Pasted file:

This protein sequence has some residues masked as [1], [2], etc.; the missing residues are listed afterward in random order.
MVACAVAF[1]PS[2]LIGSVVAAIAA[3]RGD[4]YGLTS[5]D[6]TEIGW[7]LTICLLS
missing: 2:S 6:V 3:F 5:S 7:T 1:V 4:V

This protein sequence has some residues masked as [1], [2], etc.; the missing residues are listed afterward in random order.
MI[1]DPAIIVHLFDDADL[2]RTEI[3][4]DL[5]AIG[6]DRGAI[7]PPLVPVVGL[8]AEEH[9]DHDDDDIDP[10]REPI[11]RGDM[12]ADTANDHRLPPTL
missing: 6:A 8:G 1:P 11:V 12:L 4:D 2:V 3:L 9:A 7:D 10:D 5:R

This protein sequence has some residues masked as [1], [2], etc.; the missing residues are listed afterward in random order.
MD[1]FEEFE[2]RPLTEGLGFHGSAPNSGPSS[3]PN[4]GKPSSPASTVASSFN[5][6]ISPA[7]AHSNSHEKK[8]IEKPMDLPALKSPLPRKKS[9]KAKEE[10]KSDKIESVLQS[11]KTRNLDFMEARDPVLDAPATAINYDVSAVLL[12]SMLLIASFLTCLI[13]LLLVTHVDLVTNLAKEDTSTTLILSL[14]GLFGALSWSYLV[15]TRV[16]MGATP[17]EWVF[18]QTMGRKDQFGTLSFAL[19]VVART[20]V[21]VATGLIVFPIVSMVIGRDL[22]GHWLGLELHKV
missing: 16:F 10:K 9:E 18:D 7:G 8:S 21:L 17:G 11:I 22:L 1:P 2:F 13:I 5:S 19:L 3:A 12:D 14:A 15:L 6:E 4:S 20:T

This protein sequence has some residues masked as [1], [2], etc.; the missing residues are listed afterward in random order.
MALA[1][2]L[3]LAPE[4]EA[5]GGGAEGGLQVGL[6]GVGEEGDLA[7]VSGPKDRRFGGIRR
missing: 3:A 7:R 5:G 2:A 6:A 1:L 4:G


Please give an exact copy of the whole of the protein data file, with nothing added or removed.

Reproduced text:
This protein sequence has some residues masked as [1], [2], etc.; the missing residues are listed afterward in random order.
MVACAVAF[1]PS[2]LIGSVVAAIAA[3]RGD[4]YGLTS[5]D[6]TEIGW[7]LTICLLS
missing: 2:S 6:V 3:F 5:S 7:T 1:V 4:V

This protein sequence has some residues masked as [1], [2], etc.; the missing residues are listed afterward in random order.
MI[1]DPAIIVHLFDDADL[2]RTEI[3][4]DL[5]AIG[6]DRGAI[7]PPLVPVVGL[8]AEEH[9]DHDDDDIDP[10]REPI[11]RGDM[12]ADTANDHRLPPTL
missing: 6:A 8:G 1:P 11:V 12:L 4:D 2:V 3:L 9:A 7:D 10:D 5:R

This protein sequence has some residues masked as [1], [2], etc.; the missing residues are listed afterward in random order.
MD[1]FEEFE[2]RPLTEGLGFHGSAPNSGPSS[3]PN[4]GKPSSPASTVASSFN[5][6]ISPA[7]AHSNSHEKK[8]IEKPMDLPALKSPLPRKKS[9]KAKEE[10]KSDKIESVLQS[11]KTRNLDFMEARDPVLDAPATAINYDVSAVLL[12]SMLLIASFLTCLI[13]LLLVTHVDLVTNLAKEDTSTTLILSL[14]GLFGALSWSYLV[15]TRV[16]MGATP[17]EWVF[18]QTMGRKDQFGTLSFAL[19]VVART[20]V[21]VATGLIVFPIVSMVIGRDL[22]GHWLGLELHKV
missing: 16:F 10:K 9:E 18:D 7:G 8:S 21:L 17:G 11:I 22:L 1:P 2:F 13:I 5:S 19:L 3:A 12:D 14:A 15:L 6:E 4:S 20:T

This protein sequence has some residues masked as [1], [2], etc.; the missing residues are listed afterward in random order.
MALA[1][2]L[3]LAPE[4]EA[5]GGGAEGGLQVGL[6]GVGEEGDLA[7]VSGPKDRRFGGIRR
missing: 3:A 7:R 5:G 2:A 6:A 1:L 4:G